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Category — Keeper Bios

Dog Log: Chapter 8 – A Whole New World for the Boys

Luke in crate.

Luke during crate training.

As some of you may have noticed on your recent visit to the zoo, the male painted dog puppies are no longer here. On November 11, our six males, Oswald, Riddler, Alfred, Luke, Hugo and Bruce, were moved to Disney’s Animal Kingdom Theme Park. This move was recommended by the Association of Zoos and Aquariums’ (AZA) Species Survival Plan (SSP), which ensures healthy populations and genetic diversity among zoo animals. Typically, when you have a stable alpha pair, painted dogs stay in their family pack until they are two years old so that they can see another litter raised and learn how to be great parents or helpers in the future. Unfortunately, with the passing of our alpha male, we had to make this move before our juvenile males reached breeding age.  In their new home, the boys will be rotated with spotted hyena and viewable to visitors throughout park operating hours.

To prepare for a move like this can take weeks or months of training. The dogs have to be taught to break from their natural inclination to stay together as a pack and enter crates individually. Getting them comfortable being separate and being in a smaller space takes a lot of work and patience. The first step is to just let them see the crate, touch it, smell it and let them have access to it with both ends open so they can explore in and around it. Next, we would place the crate in a doorway that they have to walk through. Again, this just gets them used to going in and out of it. Once they are used to it as part of their holding, we put one door on the end so that we can ask them to come into it to get treats. Keepers secure the crate to the wall with the crate flush to the doorway, and then ask the dogs to come in to take snacks through the mesh in the crate door. It didn’t take long for the boys to be comfortable being in the crates. The younger dogs, especially those that have never traveled in a crate before, tend to do better since they have no prior knowledge of the experience. We only use their favorite snacks like beef heart and chunk meat to capture this behavior. Due to the time we were able to spend conditioning them, all 6 dogs were crated and loaded on the transport truck in 40 minutes on the day of their departure. The boys did such a great job!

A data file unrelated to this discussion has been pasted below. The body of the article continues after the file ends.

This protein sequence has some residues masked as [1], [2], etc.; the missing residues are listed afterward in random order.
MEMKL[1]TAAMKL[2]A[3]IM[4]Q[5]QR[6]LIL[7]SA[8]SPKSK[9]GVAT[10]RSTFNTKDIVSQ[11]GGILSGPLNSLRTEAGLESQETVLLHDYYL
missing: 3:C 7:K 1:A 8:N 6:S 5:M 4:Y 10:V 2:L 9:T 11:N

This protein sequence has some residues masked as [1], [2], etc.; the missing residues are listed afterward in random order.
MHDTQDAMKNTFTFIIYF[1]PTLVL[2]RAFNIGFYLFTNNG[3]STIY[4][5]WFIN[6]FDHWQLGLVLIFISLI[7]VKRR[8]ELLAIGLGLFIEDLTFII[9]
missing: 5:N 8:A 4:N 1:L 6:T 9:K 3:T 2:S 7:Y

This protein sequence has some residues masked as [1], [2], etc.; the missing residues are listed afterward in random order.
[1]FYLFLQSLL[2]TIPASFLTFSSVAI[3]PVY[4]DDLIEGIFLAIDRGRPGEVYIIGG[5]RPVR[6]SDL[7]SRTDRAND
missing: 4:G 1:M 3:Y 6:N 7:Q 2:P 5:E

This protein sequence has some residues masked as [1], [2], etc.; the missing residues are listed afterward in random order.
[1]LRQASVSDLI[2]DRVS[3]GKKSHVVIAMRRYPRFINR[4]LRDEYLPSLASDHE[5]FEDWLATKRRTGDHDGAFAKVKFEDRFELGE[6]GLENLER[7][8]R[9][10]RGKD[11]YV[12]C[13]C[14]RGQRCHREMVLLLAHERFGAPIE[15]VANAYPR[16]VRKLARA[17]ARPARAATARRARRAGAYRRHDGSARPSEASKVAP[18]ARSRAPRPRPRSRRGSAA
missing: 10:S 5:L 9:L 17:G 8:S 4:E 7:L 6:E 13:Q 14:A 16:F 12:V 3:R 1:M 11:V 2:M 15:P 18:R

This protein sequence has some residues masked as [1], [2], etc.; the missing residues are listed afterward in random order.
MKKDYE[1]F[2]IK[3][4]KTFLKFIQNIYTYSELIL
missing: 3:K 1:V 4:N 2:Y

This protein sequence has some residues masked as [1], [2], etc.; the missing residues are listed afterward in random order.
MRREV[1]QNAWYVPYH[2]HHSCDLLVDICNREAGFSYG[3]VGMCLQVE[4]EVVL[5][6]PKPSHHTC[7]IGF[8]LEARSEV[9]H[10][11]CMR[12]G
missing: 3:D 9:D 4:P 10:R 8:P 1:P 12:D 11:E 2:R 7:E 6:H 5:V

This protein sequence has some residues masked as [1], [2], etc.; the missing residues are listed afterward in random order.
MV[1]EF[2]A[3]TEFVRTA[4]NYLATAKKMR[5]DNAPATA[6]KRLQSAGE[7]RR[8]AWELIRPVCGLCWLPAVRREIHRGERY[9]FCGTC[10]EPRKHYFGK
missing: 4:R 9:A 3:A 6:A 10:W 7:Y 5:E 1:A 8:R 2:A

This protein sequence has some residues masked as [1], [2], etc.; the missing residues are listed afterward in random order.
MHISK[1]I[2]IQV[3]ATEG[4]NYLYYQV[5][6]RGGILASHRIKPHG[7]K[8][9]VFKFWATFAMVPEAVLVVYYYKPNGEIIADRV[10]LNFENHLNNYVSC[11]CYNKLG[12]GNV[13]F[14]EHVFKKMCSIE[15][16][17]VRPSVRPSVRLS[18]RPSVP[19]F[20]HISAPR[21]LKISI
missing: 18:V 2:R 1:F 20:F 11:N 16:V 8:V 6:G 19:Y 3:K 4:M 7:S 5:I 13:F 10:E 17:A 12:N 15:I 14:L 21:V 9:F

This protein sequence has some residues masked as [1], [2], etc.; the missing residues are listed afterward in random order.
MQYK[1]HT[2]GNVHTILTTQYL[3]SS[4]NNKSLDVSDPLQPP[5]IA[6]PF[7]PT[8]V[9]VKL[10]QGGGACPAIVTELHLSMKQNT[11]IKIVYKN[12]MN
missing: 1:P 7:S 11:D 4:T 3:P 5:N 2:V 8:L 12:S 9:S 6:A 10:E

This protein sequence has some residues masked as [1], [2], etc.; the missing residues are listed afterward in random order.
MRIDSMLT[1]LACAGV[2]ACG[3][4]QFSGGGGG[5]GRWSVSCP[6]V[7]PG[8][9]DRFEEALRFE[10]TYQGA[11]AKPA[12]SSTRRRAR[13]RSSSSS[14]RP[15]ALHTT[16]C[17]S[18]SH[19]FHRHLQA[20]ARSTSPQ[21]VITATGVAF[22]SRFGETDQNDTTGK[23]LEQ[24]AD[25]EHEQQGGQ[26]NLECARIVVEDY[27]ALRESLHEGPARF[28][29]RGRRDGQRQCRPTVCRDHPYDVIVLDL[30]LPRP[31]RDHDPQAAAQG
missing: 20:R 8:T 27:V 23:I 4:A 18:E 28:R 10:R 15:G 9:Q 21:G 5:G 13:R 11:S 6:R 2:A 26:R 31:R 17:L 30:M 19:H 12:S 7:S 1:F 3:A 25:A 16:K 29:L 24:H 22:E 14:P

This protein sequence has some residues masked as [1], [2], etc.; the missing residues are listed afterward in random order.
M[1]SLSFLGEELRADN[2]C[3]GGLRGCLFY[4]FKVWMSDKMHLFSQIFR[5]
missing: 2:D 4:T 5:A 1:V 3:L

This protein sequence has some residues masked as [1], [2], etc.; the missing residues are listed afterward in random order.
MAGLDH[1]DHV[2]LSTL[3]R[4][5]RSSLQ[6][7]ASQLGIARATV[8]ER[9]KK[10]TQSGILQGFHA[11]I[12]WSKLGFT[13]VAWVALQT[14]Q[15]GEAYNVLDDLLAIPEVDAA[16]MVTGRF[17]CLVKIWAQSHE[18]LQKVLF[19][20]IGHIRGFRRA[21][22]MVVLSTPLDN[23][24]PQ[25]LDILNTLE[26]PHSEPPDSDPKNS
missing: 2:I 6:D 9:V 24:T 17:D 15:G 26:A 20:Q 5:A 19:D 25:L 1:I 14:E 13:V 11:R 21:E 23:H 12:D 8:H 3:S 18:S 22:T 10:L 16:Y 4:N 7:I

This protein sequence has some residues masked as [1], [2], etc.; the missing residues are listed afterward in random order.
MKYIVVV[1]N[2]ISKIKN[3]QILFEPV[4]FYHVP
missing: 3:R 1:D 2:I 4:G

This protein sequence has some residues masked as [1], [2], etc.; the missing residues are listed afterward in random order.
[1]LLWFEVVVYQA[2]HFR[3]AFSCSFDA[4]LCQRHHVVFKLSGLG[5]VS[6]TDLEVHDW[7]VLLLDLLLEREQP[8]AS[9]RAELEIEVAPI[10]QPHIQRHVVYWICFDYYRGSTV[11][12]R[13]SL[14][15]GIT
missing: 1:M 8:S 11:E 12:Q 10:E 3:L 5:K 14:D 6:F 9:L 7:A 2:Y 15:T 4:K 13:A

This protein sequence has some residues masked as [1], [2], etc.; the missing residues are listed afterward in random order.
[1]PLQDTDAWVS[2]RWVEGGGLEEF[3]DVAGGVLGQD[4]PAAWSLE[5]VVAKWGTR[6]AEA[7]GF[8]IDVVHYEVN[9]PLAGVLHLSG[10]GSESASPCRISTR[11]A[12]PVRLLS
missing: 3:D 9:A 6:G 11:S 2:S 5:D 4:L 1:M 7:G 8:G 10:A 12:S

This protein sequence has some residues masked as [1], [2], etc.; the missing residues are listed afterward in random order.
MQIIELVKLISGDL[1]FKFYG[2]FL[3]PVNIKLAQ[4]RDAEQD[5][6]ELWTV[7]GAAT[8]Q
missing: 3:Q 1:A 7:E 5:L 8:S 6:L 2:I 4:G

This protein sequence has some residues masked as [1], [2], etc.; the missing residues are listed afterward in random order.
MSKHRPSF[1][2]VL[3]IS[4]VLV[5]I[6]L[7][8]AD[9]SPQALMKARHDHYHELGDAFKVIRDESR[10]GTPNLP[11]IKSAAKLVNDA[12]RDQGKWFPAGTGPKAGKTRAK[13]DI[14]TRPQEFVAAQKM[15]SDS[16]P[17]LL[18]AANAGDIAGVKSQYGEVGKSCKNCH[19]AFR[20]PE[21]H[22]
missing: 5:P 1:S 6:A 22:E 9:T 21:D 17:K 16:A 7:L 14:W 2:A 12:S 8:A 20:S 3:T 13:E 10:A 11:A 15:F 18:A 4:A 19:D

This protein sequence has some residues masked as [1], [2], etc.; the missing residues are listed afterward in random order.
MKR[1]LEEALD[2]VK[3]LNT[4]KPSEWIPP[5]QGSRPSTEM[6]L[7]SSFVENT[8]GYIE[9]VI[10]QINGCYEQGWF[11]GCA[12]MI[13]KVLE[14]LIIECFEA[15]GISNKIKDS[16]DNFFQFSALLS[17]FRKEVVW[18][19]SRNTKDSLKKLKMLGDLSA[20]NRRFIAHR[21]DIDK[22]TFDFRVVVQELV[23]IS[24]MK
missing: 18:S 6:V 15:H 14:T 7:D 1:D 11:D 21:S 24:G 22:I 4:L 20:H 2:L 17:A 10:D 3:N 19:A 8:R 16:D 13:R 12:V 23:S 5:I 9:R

The week before they were scheduled to go out, two keepers from Disney’s Animal Kingdom Theme Park traveled to Cincinnati to meet the dogs and their keepers (including me). We discussed the complexity of their social structure, husbandry, personality traits and behaviors specific to the pack they would be escorting to Florida. The keepers, Melaina and Heather, also observed crate training sessions and familiarized themselves with how we get the dogs to take their monthly heart worm preventative.

After a 14-hour drive, the boys arrived safely and were unloaded into their new home. The 2 lovely Disney keepers let us know as soon as they got there and have been sending updates on them every couple of days since their arrival. Even though we were sad to see them go, we’re happy that these special animals will have the opportunity to inspire the millions of visitors that visit Disney’s Animal Kingdom Theme Park. With a much larger audience, it is my hope that Alfred, Oswald, Riddler, Luke, Hugo and Bruce will excite more people to care about this species and their plight in the wild. For the time being, Selina, Ivy, Lucy and Quinn will be coming into their own here in Cincinnati under the watchful eye of their mother, Imara.

The boys were introduced to their new environment earlier this week!  See how they’re doing in the Kilimanjaro Safaris savanna.

The boys in their new exhibit.

The boys in their new exhibit.

December 9, 2015   1 Comment

Happy National Zoo Keepers Week! Meet Primate Keeper, Shelly Donohue

Co-writted by: Danielle Swopes, Susie Semler & Wendy Rice (All keepers at the Zoo)

Our fifth and final honoree for National Zoo Keeper Week is Shelly Donohue! Shelly recently moved from the Africa Interpretive Department to the Primate Department.

When you really look at the Zoo’s core values (progressive thinking, accountability, pride, passion, positivity, etc.), meeting those standards consistently, day-in and day-out, seems like an overwhelming task for some of us. For others, like Shelly, it’s just a walk in the park. 

Shelly shows off her positive attitude!

Shelly shows off her positive attitude!